Libraries: Clinics of the Soul?

First a shout out to Diane Mayr who posted the article I am about to swoon over on the NH Library Association Facebook page. If you’re a repeat visitor to Nocturnal Librarian you know one of the things I write about frequently here is my strong belief that libraries do not need to rebrand, reinvent, or repurpose. We don’t need to be called something else (I’m talking to you, “teaching and learning commons”) or asked to transform ourselves (sorry, ALA) because what we are is already awesome, and has been, and will be. If are just left alone to actually be libraries.

So when I read Alberto Manguel’s article “Reinventing the Library” in the New York Times, via the aforementioned NHLA post, I found myself nodding and saying, “yes, exactly.” Repeatedly. This should be required reading for people who make decisions about libraries’ continued existence and purpose the world over.

To give you a sense of why I loved every word, I will quote Manguel, although I also encourage you to read the whole beautiful article.

“It is in the nature of libraries to adapt to changing circumstances and threats, and all libraries exist in constant danger of being destroyed by war, vermin, fire, water or the idiocies of bureaucracy. But today, the principal danger facing libraries comes not from threats like these but from ill-considered changes that may cause libraries to lose their defining triple role: as preservers of the memory of our society, as providers of the accounts of our experience and the tools to navigate them — and as symbols of our identity.”

I’m with him, especially about ill-considered changes, but I’d urge Manguel and you, dear reader, to listen to this poignant piece on NPR about Benghazi (the place, not the political brouhaha) and hear a Libyan journalist remember how much he loves the library, now nearly inaccessible because of conflict. Anyway, back to Manguel’s point. We have a pretty bad-ass role already. Preserve, provide accounts of, and teach people to navigate our common human experience. He goes on:

“Most libraries today are used less to borrow books than to seek protection from harsh weather and to find jobs online, and it is admirable that librarians have lent themselves to these very necessary services that don’t traditionally belong to their job description. A new definition of the role of librarians could be drafted by diversifying their mandate, but such restructuring must also ensure that the librarians’ primary purpose is not forgotten: to guide readers to their books.”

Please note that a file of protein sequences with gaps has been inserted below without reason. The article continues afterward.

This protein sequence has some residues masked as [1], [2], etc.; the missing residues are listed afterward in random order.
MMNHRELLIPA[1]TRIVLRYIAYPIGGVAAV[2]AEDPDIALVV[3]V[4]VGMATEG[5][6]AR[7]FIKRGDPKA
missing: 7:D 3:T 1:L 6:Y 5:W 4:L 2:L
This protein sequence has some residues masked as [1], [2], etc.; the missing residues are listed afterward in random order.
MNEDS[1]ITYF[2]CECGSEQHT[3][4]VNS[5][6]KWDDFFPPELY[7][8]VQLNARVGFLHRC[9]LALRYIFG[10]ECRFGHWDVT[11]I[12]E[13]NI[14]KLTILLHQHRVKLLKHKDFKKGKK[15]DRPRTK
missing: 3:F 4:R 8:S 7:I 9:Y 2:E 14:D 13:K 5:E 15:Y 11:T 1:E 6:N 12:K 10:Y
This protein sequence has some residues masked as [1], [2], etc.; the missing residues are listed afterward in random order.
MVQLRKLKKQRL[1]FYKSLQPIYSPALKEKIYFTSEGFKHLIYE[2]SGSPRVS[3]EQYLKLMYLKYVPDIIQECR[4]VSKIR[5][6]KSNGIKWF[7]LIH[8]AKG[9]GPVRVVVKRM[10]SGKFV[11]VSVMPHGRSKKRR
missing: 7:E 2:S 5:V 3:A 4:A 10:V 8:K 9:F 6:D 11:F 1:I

In many places, Manguel may be right. I got so excited last week because TWICE at the service desk I actually got to recommend books to people. But libraries exist everywhere, and outside of cities, all over New Hampshire and wherever you live as well, libraries and their patrons are pretty much the same as they’ve ever been — people coming to check out books and to share what they’re reading, learning, and doing. When I talk with my colleagues around the state, it’s clear that the public hand wringing about the future of libraries is done by people who don’t go to small town libraries and are unaware that they are still serving a very important, highly valued, and dare I say, traditional role in their communities.

Back to Manguel:

“Librarians are not trained to act as social workers, caregivers, babysitters or medical advisers. All these extra tasks make it difficult, if not impossible, for librarians to work as librarians: to see that the collections remain coherent, to sift through catalogues, to help readers read, to read themselves. The new duties imposed on them are the obligations of civilized societies toward their citizens, and should not be dumped pell-mell onto the shoulders of librarians. If we change the role of libraries and librarians without preserving the centrality of the book, we risk losing something irretrievable.”

That phrase, “preserving the centrality of the book” is what really got me — no matter what else we’re called upon to provide, what makes a library a library? Books. You can’t have a library without books; if we were just computers  and wifi we’d be an internet cafe. Just a place to get warm, a shelter. Just a building for classes and mah jong and lectures and movies, a community center. But none of those other places have what we have. And most don’t even try to; yet paradoxically, we’re often expected by decision makers to offer a good bit of what those other places provide, as well as job searching, computer skills training, and sometimes even social services.